april 20, 2021

Collibra in the wild

I was curious to discover how Collibra is used in the wild, to see at what kind of organizations it would make sense to implement a data governance platform. I reached out to my network to find out if I could get a look under the hood of this Belgian data management platform.

The Chief Data Officer at a Belgian retail bank was so kind to set this up, and a couple of weeks later I got the opportunity to follow a guided tour through their environment.

Overall I was impressed by the sheer magnitude of the data governance program at the bank and the capacity and flexibility of Collibra to handle this smoothly. The speed at which certain regulatory requirements like BCBS 239 and GDPR were put in place, forced the banks to put data governance systems in place very quickly.

This explains the fact that they were very early adopters of the data governance platform. Improvements are certainly possible in the way Collibra is implemented at this Belgian retail bank. Possible the next steps could be to further integrate business terms and logical data models and to align the different technologies to facilitate automating the data catalogs and lineage.

Content

What does a data platform do?

Collibra at a Belgian retail bank.

Data dictionary

Data lineage

Data quality

What does a data platform do?

If I had to start from a blank sheet and describe what I would expect a data management platform to do, I came up with two things: data catalog and data lineage. A look at the website of Collibra quickly learns me that I missed the data quality component of such a platform.

On the website of Collibra we find the following products: Data Governance, Data Catalog, Data Privacy, Data Lineage and Data Quality. For me a data catalog is the starting point for a data dictionary of which data privacy is an attribute. But I don’t want to get lost in a semantic discussion around these terms so l’ll try to keep the language as crisp a possible – as Jo thought us at Deloitte – and assume a data platform should do three things: data dictionary, data lineage and data quality.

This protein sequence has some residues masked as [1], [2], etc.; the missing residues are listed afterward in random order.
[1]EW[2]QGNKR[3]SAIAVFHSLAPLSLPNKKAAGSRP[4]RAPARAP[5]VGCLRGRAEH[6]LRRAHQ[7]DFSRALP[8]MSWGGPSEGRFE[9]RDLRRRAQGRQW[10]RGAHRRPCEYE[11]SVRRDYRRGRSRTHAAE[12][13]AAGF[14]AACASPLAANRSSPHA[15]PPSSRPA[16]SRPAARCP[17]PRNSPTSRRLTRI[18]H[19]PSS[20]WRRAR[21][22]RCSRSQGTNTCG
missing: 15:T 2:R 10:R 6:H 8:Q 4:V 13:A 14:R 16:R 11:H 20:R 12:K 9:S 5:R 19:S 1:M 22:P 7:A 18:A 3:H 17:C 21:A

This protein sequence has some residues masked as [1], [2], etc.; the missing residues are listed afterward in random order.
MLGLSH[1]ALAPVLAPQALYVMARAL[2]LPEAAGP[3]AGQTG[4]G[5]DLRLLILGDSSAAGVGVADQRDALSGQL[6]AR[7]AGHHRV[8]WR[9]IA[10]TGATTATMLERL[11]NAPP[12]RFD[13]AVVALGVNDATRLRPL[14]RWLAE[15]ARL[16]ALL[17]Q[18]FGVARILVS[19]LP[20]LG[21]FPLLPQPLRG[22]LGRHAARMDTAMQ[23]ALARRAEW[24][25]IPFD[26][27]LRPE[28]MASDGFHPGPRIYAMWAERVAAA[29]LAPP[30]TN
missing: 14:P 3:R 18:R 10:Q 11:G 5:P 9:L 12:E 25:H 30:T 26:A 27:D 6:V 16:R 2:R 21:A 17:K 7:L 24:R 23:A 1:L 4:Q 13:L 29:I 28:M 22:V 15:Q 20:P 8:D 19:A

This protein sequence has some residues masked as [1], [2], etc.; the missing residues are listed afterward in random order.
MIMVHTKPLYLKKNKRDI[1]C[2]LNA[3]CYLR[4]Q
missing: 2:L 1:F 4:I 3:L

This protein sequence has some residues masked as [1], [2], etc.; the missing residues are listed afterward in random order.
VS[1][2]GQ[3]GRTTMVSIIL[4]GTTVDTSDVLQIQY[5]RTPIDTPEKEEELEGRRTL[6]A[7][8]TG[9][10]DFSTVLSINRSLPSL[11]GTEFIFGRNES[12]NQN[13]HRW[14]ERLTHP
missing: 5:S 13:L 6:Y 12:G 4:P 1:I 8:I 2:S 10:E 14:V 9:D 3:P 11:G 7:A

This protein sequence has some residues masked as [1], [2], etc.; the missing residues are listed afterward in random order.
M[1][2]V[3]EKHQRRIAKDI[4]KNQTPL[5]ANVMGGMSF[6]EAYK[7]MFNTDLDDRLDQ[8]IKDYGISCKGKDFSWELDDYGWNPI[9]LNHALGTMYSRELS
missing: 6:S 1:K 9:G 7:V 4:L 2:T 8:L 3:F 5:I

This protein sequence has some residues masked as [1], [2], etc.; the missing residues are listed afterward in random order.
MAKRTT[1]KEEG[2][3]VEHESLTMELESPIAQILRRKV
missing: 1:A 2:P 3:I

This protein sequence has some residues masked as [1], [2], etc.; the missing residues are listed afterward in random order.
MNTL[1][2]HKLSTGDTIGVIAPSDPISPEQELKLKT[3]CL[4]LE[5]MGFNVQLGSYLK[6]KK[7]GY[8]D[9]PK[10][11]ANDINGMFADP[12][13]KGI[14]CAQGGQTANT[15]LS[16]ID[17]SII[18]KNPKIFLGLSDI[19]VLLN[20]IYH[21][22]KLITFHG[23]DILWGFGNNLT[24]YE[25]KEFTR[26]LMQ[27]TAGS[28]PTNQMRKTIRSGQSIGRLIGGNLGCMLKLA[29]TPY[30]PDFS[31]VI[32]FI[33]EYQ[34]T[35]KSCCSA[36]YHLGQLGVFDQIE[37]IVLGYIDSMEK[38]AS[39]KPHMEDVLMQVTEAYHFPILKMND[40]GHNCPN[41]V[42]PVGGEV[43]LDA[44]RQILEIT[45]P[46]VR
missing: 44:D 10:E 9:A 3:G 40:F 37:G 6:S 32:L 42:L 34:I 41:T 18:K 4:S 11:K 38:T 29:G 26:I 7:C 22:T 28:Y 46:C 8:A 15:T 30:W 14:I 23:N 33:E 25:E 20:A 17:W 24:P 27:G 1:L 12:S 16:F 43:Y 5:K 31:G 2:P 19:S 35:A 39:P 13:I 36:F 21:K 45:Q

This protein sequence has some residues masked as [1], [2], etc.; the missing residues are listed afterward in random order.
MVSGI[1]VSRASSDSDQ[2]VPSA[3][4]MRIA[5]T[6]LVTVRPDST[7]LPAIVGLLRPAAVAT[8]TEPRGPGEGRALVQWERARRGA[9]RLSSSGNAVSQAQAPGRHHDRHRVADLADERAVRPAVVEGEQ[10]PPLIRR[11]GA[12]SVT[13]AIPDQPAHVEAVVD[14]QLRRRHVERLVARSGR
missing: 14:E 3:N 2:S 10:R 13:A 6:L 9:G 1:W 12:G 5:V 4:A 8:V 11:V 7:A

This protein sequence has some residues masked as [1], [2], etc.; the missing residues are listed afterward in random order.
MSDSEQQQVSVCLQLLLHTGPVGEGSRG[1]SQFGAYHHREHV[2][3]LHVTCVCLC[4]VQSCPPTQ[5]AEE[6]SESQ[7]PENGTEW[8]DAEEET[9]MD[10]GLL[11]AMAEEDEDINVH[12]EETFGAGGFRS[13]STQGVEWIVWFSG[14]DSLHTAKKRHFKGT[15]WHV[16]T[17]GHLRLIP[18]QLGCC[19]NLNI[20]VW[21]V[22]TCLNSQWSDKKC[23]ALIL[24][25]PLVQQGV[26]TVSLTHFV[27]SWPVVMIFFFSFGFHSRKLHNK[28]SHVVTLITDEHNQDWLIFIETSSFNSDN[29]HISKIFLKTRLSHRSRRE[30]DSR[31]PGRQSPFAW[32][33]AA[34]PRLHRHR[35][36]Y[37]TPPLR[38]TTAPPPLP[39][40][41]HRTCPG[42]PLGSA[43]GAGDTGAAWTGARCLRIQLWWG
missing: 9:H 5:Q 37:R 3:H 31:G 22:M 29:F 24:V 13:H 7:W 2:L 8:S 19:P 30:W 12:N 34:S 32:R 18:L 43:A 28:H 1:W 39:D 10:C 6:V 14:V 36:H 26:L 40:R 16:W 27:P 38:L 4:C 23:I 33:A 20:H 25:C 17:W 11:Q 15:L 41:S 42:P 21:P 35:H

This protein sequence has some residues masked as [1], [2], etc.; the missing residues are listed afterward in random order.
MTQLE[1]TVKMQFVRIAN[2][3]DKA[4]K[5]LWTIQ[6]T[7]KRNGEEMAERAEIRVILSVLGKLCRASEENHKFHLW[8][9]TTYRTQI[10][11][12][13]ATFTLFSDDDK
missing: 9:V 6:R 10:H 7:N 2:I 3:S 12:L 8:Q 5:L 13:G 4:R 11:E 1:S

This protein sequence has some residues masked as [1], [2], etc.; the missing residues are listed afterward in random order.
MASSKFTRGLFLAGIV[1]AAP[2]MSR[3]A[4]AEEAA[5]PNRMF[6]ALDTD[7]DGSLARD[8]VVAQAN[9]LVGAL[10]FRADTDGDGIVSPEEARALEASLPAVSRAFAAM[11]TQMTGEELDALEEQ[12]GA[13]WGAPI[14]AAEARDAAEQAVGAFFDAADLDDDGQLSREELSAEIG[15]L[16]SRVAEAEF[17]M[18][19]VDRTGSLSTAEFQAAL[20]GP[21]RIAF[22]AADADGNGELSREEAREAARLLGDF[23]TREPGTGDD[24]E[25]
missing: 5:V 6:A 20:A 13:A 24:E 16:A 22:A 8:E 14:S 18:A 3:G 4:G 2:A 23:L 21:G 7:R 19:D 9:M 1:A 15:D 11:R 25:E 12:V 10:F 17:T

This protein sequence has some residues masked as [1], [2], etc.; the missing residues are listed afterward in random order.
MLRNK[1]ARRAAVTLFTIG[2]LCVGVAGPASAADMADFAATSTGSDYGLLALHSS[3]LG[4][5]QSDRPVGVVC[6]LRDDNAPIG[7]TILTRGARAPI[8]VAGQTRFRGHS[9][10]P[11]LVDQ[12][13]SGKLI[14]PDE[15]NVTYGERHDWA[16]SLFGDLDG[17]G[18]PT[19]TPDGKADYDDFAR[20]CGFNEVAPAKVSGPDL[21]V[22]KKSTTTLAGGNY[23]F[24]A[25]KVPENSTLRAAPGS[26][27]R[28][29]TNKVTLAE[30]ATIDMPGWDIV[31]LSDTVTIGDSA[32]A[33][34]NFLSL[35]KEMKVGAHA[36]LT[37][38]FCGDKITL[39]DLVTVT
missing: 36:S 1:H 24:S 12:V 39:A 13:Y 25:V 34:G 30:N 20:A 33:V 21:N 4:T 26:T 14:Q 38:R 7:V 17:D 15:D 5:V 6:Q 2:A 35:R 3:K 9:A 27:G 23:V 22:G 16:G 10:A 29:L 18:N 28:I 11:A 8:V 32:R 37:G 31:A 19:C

Functionality of Collibra

Collibra at a Belgian retail bank

Collibra is oriented towards the users in the business, while other data governance tools like Microsoft Purview or Informatica Axon are built more for technical IT specialists. The starting page for Collibra at this bank allows to reflect this approach by presenting itself as a hub where topics about Data inventory, Data sharing, Data quality, Data usage, and Enterprise Data Model can be explored. Some of those topics seem aimed at more technical users nonetheless.

Home page of the data management platform

Data dictionary

The data dictionary overview contains a list with applications, the tribe they reside in, their asset manager, a link to the data dictionary and a description. The integration of Enterprise Data Models in SAP PowerDesigner into Collibra is underway. If the link between the conceptual model of business terms and the logical model in PowerDesigner is well documented, Collibra will be able to build the data catalog automatically. For now this is already the case for Business Objects reports, where the names of the fields correspond with the names of the data elements in the business.